D Vass’s review published on Letterboxd:
Hey, kids, you like Lord of the Rings? You like Peter Pan? You wanna see Lady Galadriel fall in love with Tiger Lily? Of course you do.
Carol is a film that I have been meaning to watch for some time now and I finally got around to doing that after being super busy for months. And man, was the wait so worth it! This is one of the most beautiful, heartfelt and genuine love stories ever put to screen. It's actually based on a novel whose author had a similar experience to Rooney Mara's character in her lifetime.
Therese Belivet (Rooney Mara) is just your average ordinary, kinda shy girl who works at a toy store and has dreams of becoming a photographer. She often hangs out with her three male friends, Richard, Dannie and Tommy and, all things considered, life is going pretty well. That all changes, however, when one day a woman named Carol Aird (Cate Blanchett) walks into her store looking for a Christmas present for her daughter. Carol forgets her gloves on Therese's counter on the way out and Therese mails them back to her. From there on, a friendship is formed between the two, but it quickly becomes obvious that there's even more between the two, which could cause serious trouble for both of them. It turns out Carol is actually on the verge of divorce and she and her husband are trying to come to terms over who should have custody of their child. The reason why they're divorcing is because Carol likes women (she even had a relationship with her child's godmother once), which Carol's husband, Harge, obviously is not a fan of. In spite of everything, neither Carol nor Therese can ignore the feelings they have for each other, as they grow increasingly closer, and Carol, wanting to clear her head and get away from her troubles at least for a while, invites Therese on a road trip for the holidays. And since I feel I've already said too much about the plot, I'm gonna stop here because there's a lot more details to it and I don't want to spoil anything.
This movie is a breath of fresh air in terms of cinematic romances. You never doubt the love that these two women have for each other, which was also very dangerous, considering that this movie takes place in the 50s - a time period where homosexuality was not tolerated or accepted by society. You really relate to Therese and Carol, you feel for them and you want them to get together in the end because over the course of the film we get to know them well, we see them bond, and we experience their romance through the fantastic cinematography and visuals, the great music and, of course, the pitch-perfect acting from Blanchett and Mara. How they didn't get Oscars is beyond me. The chemistry between them is amazing, culminating in one of the most beautiful love scenes ever filmed. Rumor has it that this scene was filmed on Rooney Mara's birthday, and if that's the case, I'm majorly jealous of her.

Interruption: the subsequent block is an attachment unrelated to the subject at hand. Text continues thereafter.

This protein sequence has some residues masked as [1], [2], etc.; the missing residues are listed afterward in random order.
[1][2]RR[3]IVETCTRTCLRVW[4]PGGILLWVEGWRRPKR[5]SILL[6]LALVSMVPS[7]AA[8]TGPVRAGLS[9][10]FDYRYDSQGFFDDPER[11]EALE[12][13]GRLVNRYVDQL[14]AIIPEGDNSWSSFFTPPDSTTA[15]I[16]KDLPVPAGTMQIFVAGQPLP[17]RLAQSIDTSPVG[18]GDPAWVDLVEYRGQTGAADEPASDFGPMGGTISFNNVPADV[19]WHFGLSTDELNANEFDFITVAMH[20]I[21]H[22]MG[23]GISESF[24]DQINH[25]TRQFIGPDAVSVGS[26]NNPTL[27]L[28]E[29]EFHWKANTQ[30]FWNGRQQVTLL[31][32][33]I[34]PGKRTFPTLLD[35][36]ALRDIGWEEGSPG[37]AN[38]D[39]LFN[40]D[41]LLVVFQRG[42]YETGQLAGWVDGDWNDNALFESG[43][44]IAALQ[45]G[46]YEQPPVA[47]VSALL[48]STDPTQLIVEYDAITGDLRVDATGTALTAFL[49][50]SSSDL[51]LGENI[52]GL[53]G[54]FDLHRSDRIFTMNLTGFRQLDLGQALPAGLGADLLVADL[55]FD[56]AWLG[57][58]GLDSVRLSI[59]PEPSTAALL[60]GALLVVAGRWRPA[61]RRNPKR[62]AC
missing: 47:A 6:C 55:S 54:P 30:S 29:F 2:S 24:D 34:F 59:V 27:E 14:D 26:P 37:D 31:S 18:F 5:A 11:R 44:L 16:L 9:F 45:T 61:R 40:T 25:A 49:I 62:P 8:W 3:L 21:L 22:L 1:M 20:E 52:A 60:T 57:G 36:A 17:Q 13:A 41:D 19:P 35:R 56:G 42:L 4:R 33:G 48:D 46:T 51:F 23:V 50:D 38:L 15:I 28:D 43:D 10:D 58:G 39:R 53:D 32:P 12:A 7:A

Lastly, I want to talk about Carol's husband, Harge. The movie could have so easily made him a cliched bad guy, but it doesn't go that route - it's obvious that he wants his wife to love him and, while he goes about winning her back completely the wrong way (by blackmailing her and threatening to take solo custody of their daughter), I kinda feel bad for him because it must suck to find out that the woman you love doesn't even like men. However, their conflict brings about one of the absolute greatest bits of acting from Cate Blanchett during a hearing scene, which shows that he is not unreasonable and he is willing to make a compromise.
In conclusion, if you're sick and tired of god-awful, contrived and cringe-worthy romances in garbage like Attack of the Clones, Twilight, Fifty Shades of Grey and other YA crap, and you want to see and experience something special, definitely give this film a watch. Trust me, it's worth every second.
Highly, highly recommended!